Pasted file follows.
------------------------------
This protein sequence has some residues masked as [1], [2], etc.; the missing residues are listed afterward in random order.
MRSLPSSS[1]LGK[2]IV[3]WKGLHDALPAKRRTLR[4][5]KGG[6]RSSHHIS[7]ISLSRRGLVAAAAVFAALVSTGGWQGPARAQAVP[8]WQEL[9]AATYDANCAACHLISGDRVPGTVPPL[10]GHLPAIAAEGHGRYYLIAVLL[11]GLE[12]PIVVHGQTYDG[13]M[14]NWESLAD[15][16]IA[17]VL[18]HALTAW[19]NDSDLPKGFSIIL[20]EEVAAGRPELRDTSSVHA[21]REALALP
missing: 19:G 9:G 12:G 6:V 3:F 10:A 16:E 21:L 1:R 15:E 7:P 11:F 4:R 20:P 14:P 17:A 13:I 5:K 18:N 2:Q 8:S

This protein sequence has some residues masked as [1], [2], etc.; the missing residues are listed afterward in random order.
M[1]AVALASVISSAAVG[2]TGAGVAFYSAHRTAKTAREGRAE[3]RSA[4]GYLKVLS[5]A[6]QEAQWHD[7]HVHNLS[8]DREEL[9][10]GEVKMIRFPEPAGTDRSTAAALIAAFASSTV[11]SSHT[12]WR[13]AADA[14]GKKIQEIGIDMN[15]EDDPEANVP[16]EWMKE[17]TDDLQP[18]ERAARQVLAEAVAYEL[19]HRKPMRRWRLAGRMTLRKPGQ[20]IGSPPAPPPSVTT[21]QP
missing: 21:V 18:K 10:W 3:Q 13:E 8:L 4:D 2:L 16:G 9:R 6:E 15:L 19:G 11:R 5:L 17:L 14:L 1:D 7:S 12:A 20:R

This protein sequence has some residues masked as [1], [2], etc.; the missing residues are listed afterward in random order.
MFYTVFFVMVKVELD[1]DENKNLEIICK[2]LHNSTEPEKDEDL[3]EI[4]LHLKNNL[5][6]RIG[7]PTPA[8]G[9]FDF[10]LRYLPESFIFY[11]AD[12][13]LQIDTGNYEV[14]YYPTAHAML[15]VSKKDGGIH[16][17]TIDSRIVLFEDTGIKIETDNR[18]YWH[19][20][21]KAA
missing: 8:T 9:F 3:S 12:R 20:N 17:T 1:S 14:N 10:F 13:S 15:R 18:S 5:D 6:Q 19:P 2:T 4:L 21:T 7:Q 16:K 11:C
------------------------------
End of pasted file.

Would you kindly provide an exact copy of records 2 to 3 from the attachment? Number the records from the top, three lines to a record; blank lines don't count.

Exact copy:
This protein sequence has some residues masked as [1], [2], etc.; the missing residues are listed afterward in random order.
M[1]AVALASVISSAAVG[2]TGAGVAFYSAHRTAKTAREGRAE[3]RSA[4]GYLKVLS[5]A[6]QEAQWHD[7]HVHNLS[8]DREEL[9][10]GEVKMIRFPEPAGTDRSTAAALIAAFASSTV[11]SSHT[12]WR[13]AADA[14]GKKIQEIGIDMN[15]EDDPEANVP[16]EWMKE[17]TDDLQP[18]ERAARQVLAEAVAYEL[19]HRKPMRRWRLAGRMTLRKPGQ[20]IGSPPAPPPSVTT[21]QP
missing: 21:V 18:K 10:W 3:Q 13:E 8:L 4:D 2:L 16:G 9:R 6:E 15:L 19:G 11:R 5:L 17:L 14:L 1:D 7:S 12:A 20:R

This protein sequence has some residues masked as [1], [2], etc.; the missing residues are listed afterward in random order.
MFYTVFFVMVKVELD[1]DENKNLEIICK[2]LHNSTEPEKDEDL[3]EI[4]LHLKNNL[5][6]RIG[7]PTPA[8]G[9]FDF[10]LRYLPESFIFY[11]AD[12][13]LQIDTGNYEV[14]YYPTAHAML[15]VSKKDGGIH[16][17]TIDSRIVLFEDTGIKIETDNR[18]YWH[19][20][21]KAA
missing: 8:T 9:F 3:S 12:R 20:N 17:T 1:S 14:N 10:F 13:S 15:R 18:S 5:D 6:Q 19:P 2:T 4:L 21:T 7:Q 16:K 11:C